Homelessness in Hackney "a crisis entirely of the government’s own making"
New research from the homelessness charity Crisis calling on government to tackle homelessness by restoring the link between housing benefit rates and private rent levels has been backed by Hackney Council.
The report Cover the Cost: Restoring Local Housing Allowance rates to prevent homelessness sets out the impact of changes to Local Housing Allowance rates (also known as Housing Benefit) on homelessness, with a series of cuts leading to increased use of temporary accommodation as councils struggle to prevent and end homelessness due to a lack of affordable housing options.
The government’s continued refusal to match housing benefit to real housing costs is leaving thousands of families in Hackney without a home.
More than 3,000 families in Hackney are now living in temporary accommodation because they can no longer find an affordable place to live, at huge cost to their family lives and the taxpayer.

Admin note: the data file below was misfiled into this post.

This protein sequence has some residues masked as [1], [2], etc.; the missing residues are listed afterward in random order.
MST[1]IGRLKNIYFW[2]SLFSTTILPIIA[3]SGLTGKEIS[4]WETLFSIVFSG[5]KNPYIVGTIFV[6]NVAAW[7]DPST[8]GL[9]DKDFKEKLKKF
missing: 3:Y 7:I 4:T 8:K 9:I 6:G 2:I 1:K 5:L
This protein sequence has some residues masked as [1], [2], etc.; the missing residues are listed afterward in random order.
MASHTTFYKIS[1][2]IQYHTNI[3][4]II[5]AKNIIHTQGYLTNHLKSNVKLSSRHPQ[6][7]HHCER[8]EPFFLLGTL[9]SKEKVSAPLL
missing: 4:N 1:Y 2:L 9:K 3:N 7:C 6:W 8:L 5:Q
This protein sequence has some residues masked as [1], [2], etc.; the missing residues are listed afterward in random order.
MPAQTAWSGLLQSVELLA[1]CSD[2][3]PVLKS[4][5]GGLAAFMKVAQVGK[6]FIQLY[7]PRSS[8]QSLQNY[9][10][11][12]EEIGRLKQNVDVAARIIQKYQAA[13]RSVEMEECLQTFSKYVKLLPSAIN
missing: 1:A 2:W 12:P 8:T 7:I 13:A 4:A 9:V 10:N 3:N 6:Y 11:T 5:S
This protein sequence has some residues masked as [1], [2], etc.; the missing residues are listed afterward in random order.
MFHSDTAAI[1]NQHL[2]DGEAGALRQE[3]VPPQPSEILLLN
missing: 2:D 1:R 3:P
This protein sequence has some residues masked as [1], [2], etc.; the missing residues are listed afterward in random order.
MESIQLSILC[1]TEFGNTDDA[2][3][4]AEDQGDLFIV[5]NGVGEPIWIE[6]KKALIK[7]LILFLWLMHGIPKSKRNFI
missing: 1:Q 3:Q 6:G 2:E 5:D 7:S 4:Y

At a time when rents in Hackney have soared the government has cut and capped housing benefit for those on a low income - creating a perfect storm which means just one in 20 privately rented homes are affordable for families who rely on housing benefit, down from one in two less than a decade ago.
As the research from Crisis makes clear, this is a crisis entirely of the government’s own making, and with clear solutions that could lift thousands of families in Hackney and elsewhere out of homelessness.
Housing in Hackney: Stats
Private rent levels in Hackney have increased 47% in Hackney since 2011
Property values have increase 472% in Hackney over the last 20 years - the highest rise in the UK
On average only 5% of privately rented homes in Hackney are available within LHA rates
There are over 13,000 families on the waiting list for social housing in Hackney, including over 3,000 in temporary accommodation. Only around 1,000 social rented homes become available each year.
Expenditure on temporary accommodation has risen from £7.2 million in 2017-18 to £9.35 million in 2018-19.